By "we" I suppose I mean the English. I'm not qualified to write about the Scots, the Irish or the Welsh, so I have concentrated on England, and how its people have affected - and been affected by - the dramatic recent shifts in the British soul. (That word, of course, is not one that many Englishmen and women are comfortable with, really. Soul is something Americans have, particularly the black ones. Aretha has soul. Obama has soul. David Cameron has the ability to appear natural on a bicycle. That's not the same thing at all.)


A century ago George Bernard Shaw said:  "The ordinary Britisher imagines that God is an Englishman." He was talking about the imperial delusion that enabled gentlemen sitting in London clubs to imagine they had a right to rule over half the world. The fantasy that had begun in Elizabethan times, when the Queen needed a myth to help her build a nation. After the wind blew the Spanish Armada away, the Bishop of London declared in 1589: "God is English."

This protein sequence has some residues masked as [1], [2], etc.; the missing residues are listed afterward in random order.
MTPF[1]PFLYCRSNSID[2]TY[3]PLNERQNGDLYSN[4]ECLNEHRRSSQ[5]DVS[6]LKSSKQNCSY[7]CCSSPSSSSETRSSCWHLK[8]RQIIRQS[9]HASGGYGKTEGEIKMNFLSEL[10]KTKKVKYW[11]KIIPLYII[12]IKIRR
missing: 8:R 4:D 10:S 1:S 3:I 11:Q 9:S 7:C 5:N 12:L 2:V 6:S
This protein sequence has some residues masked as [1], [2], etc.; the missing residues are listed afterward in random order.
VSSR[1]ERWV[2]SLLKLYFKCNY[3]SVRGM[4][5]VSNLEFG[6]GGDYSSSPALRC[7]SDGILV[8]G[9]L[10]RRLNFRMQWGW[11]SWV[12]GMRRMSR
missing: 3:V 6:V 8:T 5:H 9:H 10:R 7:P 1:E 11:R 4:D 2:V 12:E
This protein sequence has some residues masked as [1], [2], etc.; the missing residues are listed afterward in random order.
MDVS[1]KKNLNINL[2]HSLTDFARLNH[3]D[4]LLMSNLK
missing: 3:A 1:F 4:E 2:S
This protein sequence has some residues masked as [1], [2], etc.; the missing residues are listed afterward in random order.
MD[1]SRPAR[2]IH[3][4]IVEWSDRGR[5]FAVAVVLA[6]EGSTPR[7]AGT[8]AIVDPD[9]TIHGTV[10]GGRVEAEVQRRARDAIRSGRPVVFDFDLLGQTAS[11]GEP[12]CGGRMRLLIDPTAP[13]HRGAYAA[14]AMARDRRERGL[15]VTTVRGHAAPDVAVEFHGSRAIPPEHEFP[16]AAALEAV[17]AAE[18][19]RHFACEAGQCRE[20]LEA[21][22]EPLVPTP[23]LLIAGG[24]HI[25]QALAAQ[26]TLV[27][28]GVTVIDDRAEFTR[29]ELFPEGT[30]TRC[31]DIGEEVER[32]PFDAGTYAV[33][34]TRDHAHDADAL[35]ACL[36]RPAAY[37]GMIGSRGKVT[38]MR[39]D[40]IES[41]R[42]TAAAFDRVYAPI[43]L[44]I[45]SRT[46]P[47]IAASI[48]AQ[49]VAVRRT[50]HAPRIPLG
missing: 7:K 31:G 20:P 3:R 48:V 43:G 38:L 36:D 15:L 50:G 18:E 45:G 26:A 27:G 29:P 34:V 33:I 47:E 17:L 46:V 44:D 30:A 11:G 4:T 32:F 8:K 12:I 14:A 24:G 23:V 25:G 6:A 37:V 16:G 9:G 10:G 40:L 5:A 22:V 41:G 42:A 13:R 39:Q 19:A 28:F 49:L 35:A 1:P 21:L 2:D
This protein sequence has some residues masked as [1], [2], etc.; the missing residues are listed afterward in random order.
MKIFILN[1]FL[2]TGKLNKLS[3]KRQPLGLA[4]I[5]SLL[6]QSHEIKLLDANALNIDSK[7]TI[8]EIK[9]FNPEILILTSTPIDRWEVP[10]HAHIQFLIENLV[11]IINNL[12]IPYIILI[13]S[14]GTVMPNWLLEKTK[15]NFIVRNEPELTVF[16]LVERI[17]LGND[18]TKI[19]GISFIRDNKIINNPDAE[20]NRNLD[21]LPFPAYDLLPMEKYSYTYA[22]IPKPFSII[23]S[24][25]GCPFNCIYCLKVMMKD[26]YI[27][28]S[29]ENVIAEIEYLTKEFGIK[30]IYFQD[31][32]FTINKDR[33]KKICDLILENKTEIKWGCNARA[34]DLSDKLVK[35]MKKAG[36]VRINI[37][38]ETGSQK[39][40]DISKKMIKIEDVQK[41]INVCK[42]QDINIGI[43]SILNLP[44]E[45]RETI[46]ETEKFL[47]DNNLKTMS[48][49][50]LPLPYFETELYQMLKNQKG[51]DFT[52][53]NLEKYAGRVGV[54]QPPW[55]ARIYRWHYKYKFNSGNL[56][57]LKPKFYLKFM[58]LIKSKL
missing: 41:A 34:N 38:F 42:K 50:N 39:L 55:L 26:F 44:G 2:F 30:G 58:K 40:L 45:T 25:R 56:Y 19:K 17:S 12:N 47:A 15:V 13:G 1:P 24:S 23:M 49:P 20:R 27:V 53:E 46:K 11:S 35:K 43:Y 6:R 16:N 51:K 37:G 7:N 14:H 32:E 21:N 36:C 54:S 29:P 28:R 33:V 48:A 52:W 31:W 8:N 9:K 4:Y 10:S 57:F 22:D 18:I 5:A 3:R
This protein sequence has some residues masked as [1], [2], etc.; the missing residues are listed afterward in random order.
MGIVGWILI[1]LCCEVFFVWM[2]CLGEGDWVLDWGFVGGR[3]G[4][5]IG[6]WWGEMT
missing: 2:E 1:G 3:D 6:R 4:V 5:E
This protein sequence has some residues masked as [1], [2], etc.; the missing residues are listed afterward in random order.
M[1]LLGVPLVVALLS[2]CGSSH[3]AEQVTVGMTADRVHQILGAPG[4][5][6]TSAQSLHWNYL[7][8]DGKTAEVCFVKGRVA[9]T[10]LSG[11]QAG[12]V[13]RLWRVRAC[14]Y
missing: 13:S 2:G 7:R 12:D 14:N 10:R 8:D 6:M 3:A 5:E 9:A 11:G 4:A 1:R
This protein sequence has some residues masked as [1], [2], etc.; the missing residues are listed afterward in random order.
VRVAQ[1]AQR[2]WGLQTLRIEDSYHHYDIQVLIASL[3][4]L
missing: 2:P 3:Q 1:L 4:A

The myth waxed and waned but didn't die, and lent strength to the Victorian empire. As late as 1905, Lord Curzon, Viceroy of India, said: "the Englishman's justification in India is to bring ... a sense of manliness or moral dignity, a spring of patriotism, a dawn of intellectual enlightenment or a stirring of duty, where it did not before exist."

Such arrogance. No wonder we felt so guilty and confused for so long, after the empire collapsed. Even now, we're a mixed up bunch, the English. We're morris men and maypoles, but we're also dubstep and dancehall. We're roast beef and Yorkshire pudding and chicken balti, born in Brum. We're honey still for tea, and rice and peas for supper. That's not a disaster, whatever the BNP might say. It's lovely, something worth celebrating. We are becoming something new, and you can see it in the most unlikely places.